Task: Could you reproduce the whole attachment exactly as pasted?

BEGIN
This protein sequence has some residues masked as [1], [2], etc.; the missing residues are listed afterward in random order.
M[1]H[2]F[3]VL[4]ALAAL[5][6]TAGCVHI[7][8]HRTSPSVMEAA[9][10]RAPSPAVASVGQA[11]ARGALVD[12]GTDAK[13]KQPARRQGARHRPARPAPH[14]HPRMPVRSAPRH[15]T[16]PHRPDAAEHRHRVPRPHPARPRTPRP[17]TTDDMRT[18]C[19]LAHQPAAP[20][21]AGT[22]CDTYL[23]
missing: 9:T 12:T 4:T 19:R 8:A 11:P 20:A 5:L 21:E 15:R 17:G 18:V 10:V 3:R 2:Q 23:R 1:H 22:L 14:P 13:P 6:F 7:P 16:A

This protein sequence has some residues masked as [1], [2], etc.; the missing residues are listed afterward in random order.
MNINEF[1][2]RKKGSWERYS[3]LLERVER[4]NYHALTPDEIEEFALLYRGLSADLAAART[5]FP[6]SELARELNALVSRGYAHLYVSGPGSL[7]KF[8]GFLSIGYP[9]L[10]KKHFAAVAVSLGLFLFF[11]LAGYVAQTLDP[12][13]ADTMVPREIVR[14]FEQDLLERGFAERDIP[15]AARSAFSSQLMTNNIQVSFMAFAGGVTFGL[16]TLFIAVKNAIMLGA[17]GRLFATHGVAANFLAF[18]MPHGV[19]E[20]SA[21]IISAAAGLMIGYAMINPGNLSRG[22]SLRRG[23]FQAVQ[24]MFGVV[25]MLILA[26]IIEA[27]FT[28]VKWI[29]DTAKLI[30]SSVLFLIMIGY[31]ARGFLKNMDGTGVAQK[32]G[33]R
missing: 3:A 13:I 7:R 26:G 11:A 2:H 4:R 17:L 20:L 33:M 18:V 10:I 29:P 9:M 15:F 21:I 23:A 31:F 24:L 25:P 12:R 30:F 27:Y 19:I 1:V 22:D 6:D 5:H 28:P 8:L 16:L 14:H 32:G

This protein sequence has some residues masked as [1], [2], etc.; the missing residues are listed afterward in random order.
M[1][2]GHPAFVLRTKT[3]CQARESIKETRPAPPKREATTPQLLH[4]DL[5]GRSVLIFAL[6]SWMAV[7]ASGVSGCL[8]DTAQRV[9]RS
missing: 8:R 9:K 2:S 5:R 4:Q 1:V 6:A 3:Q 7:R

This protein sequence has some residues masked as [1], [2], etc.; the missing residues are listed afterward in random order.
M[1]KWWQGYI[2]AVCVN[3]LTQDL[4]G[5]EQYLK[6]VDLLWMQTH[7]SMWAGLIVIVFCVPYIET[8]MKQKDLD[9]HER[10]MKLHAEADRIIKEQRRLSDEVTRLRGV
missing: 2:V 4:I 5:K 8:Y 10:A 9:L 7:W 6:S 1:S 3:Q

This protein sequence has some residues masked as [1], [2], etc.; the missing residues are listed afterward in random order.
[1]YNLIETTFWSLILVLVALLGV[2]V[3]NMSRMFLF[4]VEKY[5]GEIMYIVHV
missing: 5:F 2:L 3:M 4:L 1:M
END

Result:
This protein sequence has some residues masked as [1], [2], etc.; the missing residues are listed afterward in random order.
M[1]H[2]F[3]VL[4]ALAAL[5][6]TAGCVHI[7][8]HRTSPSVMEAA[9][10]RAPSPAVASVGQA[11]ARGALVD[12]GTDAK[13]KQPARRQGARHRPARPAPH[14]HPRMPVRSAPRH[15]T[16]PHRPDAAEHRHRVPRPHPARPRTPRP[17]TTDDMRT[18]C[19]LAHQPAAP[20][21]AGT[22]CDTYL[23]
missing: 9:T 12:T 4:T 19:R 8:A 11:P 20:A 5:L 21:E 15:R 17:G 18:V 10:V 3:R 2:Q 23:R 1:H 22:L 14:P 13:P 6:F 7:P 16:A

This protein sequence has some residues masked as [1], [2], etc.; the missing residues are listed afterward in random order.
MNINEF[1][2]RKKGSWERYS[3]LLERVER[4]NYHALTPDEIEEFALLYRGLSADLAAART[5]FP[6]SELARELNALVSRGYAHLYVSGPGSL[7]KF[8]GFLSIGYP[9]L[10]KKHFAAVAVSLGLFLFF[11]LAGYVAQTLDP[12][13]ADTMVPREIVR[14]FEQDLLERGFAERDIP[15]AARSAFSSQLMTNNIQVSFMAFAGGVTFGL[16]TLFIAVKNAIMLGA[17]GRLFATHGVAANFLAF[18]MPHGV[19]E[20]SA[21]IISAAAGLMIGYAMINPGNLSRG[22]SLRRG[23]FQAVQ[24]MFGVV[25]MLILA[26]IIEA[27]FT[28]VKWI[29]DTAKLI[30]SSVLFLIMIGY[31]ARGFLKNMDGTGVAQK[32]G[33]R
missing: 3:A 13:I 7:R 26:G 11:A 2:H 4:R 17:L 20:L 33:M 18:V 10:I 29:P 9:M 15:F 21:I 23:A 31:F 24:L 25:P 12:R 30:F 27:Y 19:I 1:V 22:D 6:D 5:H 28:P 8:L 16:L 14:H 32:G

This protein sequence has some residues masked as [1], [2], etc.; the missing residues are listed afterward in random order.
M[1][2]GHPAFVLRTKT[3]CQARESIKETRPAPPKREATTPQLLH[4]DL[5]GRSVLIFAL[6]SWMAV[7]ASGVSGCL[8]DTAQRV[9]RS
missing: 8:R 9:K 2:S 5:R 4:Q 1:V 6:A 3:Q 7:R

This protein sequence has some residues masked as [1], [2], etc.; the missing residues are listed afterward in random order.
M[1]KWWQGYI[2]AVCVN[3]LTQDL[4]G[5]EQYLK[6]VDLLWMQTH[7]SMWAGLIVIVFCVPYIET[8]MKQKDLD[9]HER[10]MKLHAEADRIIKEQRRLSDEVTRLRGV
missing: 2:V 4:I 5:K 8:Y 10:A 9:L 7:W 6:S 1:S 3:Q

This protein sequence has some residues masked as [1], [2], etc.; the missing residues are listed afterward in random order.
[1]YNLIETTFWSLILVLVALLGV[2]V[3]NMSRMFLF[4]VEKY[5]GEIMYIVHV
missing: 5:F 2:L 3:M 4:L 1:M